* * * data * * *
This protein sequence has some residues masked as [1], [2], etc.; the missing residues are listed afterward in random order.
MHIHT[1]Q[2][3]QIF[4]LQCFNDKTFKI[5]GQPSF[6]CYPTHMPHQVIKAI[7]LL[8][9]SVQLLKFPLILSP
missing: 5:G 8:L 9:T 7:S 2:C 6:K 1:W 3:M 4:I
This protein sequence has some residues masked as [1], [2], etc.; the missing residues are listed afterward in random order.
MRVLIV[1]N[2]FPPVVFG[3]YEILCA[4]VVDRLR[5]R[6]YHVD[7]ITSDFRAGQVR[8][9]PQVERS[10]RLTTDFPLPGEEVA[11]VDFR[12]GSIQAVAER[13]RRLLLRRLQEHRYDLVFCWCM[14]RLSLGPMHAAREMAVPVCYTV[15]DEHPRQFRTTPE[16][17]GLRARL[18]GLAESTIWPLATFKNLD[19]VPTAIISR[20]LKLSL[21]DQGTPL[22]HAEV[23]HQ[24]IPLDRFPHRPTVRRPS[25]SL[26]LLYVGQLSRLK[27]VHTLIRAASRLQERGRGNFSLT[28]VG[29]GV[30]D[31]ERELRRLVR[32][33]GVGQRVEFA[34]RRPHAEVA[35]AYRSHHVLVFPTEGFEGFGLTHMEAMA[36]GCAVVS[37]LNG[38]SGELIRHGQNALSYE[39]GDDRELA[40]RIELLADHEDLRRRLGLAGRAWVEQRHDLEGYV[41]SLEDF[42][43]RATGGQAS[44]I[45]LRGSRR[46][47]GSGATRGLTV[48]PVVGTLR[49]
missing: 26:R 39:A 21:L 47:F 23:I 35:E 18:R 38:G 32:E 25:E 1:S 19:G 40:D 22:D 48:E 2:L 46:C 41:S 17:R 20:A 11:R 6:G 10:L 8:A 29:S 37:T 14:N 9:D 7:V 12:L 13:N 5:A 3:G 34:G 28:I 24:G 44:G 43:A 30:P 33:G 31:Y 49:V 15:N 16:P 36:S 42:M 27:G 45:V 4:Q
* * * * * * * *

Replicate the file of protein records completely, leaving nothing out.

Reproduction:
This protein sequence has some residues masked as [1], [2], etc.; the missing residues are listed afterward in random order.
MHIHT[1]Q[2][3]QIF[4]LQCFNDKTFKI[5]GQPSF[6]CYPTHMPHQVIKAI[7]LL[8][9]SVQLLKFPLILSP
missing: 5:G 8:L 9:T 7:S 2:C 6:K 1:W 3:M 4:I
This protein sequence has some residues masked as [1], [2], etc.; the missing residues are listed afterward in random order.
MRVLIV[1]N[2]FPPVVFG[3]YEILCA[4]VVDRLR[5]R[6]YHVD[7]ITSDFRAGQVR[8][9]PQVERS[10]RLTTDFPLPGEEVA[11]VDFR[12]GSIQAVAER[13]RRLLLRRLQEHRYDLVFCWCM[14]RLSLGPMHAAREMAVPVCYTV[15]DEHPRQFRTTPE[16][17]GLRARL[18]GLAESTIWPLATFKNLD[19]VPTAIISR[20]LKLSL[21]DQGTPL[22]HAEV[23]HQ[24]IPLDRFPHRPTVRRPS[25]SL[26]LLYVGQLSRLK[27]VHTLIRAASRLQERGRGNFSLT[28]VG[29]GV[30]D[31]ERELRRLVR[32][33]GVGQRVEFA[34]RRPHAEVA[35]AYRSHHVLVFPTEGFEGFGLTHMEAMA[36]GCAVVS[37]LNG[38]SGELIRHGQNALSYE[39]GDDRELA[40]RIELLADHEDLRRRLGLAGRAWVEQRHDLEGYV[41]SLEDF[42][43]RATGGQAS[44]I[45]LRGSRR[46][47]GSGATRGLTV[48]PVVGTLR[49]
missing: 26:R 39:A 21:L 47:F 23:I 35:E 18:R 38:G 32:E 25:E 1:S 19:G 40:D 22:D 48:E 2:L 46:C 41:S 17:R 20:A 11:R 6:G 10:L 8:A 29:S 37:T 14:N 9:D 7:V 12:L 13:N 5:A 3:G 34:G 28:I 24:G 44:G 43:A 30:P 33:G 31:Y 49:V 15:N 16:P 36:S 42:M 27:G 45:V 4:Q